The country’s police chief said his force has its “documents and conscience clear” but understood how Zaghba slipped through the cracks.

Franco Gabrielli added: “We can understand the concern, the suffering and the difficulty of those who are called to manage complicated situations.”

Italian prosecutor Giuseppe Amato said there was not enough evidence to arrest or charge the attacker when he was caught at Bologna airport.

“We did everything we could have done, but there weren’t elements of proof that he was a terrorist,” he added.

Investigators confiscated Zaghba's computer but said it did not contain proof of a crime, although Isis propaganda was reportedly found on one of his devices.

The terrorist, born in the Moroccan city of Fez in 1995, was estranged from his father but lived in the country for much of his life.

Able to move round the EU as an Italian citizen, he moved to the UK in 2015 and lived in Ilford while working in a Pakistani restaurant in east London.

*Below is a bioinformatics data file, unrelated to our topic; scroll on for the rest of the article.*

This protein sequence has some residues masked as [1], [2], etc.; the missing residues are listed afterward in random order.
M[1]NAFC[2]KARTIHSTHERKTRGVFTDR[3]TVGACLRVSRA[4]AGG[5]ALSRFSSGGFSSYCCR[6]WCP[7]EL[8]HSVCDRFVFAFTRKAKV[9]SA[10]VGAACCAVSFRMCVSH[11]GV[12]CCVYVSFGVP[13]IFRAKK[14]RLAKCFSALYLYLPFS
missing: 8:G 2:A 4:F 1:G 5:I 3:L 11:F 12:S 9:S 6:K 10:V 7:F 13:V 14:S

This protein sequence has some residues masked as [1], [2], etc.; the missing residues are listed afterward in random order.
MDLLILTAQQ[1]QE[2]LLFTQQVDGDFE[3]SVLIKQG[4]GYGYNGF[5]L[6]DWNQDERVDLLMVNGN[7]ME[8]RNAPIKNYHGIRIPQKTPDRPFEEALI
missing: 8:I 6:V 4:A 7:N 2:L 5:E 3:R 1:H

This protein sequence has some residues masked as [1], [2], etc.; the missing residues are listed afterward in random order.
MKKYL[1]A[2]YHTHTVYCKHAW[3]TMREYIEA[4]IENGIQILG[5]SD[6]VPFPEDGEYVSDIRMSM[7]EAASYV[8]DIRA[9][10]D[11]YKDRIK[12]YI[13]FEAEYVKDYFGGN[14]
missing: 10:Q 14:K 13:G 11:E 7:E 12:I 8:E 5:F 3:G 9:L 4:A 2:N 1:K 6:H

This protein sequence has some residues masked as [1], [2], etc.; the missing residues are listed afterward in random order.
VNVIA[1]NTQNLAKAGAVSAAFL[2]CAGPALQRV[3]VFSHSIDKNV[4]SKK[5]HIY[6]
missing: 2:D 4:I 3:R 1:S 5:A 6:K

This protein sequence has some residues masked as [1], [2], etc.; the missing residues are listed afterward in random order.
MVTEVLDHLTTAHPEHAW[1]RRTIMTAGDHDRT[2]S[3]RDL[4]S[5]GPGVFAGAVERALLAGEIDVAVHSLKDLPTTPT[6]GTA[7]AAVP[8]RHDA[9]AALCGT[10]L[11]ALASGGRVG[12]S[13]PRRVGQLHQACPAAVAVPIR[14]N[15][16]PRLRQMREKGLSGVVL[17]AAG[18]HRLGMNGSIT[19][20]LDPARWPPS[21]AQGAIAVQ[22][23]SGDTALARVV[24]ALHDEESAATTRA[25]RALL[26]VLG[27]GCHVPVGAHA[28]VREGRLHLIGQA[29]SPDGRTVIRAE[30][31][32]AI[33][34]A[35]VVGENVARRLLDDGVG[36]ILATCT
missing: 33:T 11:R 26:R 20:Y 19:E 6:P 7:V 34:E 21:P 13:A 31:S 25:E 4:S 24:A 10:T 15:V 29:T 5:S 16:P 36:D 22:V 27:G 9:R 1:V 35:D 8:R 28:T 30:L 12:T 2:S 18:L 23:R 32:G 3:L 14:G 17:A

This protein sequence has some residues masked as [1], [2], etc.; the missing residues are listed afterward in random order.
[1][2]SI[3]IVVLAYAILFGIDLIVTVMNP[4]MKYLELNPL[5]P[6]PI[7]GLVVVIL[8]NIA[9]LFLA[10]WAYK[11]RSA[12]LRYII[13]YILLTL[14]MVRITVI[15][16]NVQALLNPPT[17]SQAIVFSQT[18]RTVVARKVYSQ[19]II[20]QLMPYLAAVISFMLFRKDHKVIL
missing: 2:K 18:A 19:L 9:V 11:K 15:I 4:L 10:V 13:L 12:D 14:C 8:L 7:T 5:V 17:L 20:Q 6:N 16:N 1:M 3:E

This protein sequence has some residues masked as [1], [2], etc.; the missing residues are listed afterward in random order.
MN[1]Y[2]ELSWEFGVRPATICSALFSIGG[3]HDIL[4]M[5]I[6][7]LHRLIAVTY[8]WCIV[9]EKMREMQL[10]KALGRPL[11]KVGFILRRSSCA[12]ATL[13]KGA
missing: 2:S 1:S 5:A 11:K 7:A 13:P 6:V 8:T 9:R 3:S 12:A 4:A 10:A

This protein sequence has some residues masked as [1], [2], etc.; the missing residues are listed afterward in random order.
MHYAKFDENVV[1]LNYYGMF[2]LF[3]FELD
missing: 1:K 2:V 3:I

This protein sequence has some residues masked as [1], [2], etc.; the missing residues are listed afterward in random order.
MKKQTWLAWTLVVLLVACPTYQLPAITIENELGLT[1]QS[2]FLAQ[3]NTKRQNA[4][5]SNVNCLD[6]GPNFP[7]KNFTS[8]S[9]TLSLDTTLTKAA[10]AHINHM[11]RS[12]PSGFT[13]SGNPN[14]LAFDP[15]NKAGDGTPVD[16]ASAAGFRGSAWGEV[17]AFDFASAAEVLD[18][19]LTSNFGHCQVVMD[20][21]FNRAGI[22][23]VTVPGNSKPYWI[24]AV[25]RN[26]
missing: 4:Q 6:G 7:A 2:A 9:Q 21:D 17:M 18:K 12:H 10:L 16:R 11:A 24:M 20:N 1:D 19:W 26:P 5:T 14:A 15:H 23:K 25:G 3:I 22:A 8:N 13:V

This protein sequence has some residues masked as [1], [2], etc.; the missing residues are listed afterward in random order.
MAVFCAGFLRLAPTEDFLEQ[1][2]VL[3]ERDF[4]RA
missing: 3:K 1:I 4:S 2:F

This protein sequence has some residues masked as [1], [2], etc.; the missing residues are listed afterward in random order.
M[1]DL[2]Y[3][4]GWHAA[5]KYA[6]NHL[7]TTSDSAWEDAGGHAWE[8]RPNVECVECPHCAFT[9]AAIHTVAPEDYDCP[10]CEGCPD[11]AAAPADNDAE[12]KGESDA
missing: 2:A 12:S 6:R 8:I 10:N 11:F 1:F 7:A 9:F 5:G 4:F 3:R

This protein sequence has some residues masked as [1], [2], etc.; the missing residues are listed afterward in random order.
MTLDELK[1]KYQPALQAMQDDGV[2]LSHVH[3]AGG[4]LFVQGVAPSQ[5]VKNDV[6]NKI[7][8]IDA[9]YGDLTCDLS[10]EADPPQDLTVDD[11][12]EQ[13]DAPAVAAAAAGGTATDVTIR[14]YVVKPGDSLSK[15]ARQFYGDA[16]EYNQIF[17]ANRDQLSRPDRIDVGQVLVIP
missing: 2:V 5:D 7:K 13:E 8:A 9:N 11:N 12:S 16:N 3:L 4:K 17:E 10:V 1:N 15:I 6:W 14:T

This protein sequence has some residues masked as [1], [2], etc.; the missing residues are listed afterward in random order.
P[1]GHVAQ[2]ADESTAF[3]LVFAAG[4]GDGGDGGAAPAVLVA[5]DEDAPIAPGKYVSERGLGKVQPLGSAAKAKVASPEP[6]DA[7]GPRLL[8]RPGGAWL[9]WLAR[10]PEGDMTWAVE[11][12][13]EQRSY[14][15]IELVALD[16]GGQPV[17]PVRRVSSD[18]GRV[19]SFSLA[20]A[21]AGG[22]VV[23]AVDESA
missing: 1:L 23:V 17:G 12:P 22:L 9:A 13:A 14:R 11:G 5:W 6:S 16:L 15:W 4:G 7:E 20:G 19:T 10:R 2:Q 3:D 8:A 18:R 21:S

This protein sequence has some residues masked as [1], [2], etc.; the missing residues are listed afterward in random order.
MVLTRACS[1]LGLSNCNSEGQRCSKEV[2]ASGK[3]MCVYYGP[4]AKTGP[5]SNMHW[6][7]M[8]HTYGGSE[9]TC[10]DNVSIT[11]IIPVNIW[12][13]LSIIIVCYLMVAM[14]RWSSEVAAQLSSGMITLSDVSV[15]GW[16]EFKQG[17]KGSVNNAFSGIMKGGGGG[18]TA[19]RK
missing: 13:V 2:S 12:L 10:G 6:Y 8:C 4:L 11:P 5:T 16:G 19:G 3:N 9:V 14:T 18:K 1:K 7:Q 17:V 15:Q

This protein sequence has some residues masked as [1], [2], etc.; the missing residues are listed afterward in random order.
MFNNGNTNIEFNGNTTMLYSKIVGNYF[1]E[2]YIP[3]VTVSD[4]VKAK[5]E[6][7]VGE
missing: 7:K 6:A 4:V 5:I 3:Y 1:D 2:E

​Zaghba also taught children at Catleaps Gymnastics in Dagenham, where managers said he did not need a background check because of his status as a volunteer and was supervised at all times.

His mother said she believed he was radicalised in London, while associating with the “wrong kind of people”.

The Metropolitan Police claimed Zaghba “was not a police or MI5 subject of interest,” although the statement is believed to have been carefully worded.

It admitted Butt, a former Tube worker and KFC employee, was known to them, but that 30-year-old accomplice Rachid Redouane was not on the security services’ radar.

The way the trio met remains unclear, but a European intelligence official told the New York Times Zaghba was introduced to Butt by an Italian faction of Al-Muhajiroun.

He and Redouane appear to have been friends, reportedly being seen together at a café next to a betting shop in Newham.

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Images provided by Met Police of (left to right) Khuram Butt, Rachid Redouane and Youssef Zaghba

The pastry chef also used the surname Elkhdar and Rachid al-Magrabi, and there were reports he had fought against Muammar Gaddafi’s forces at the start of the Libyan civil war in 2011.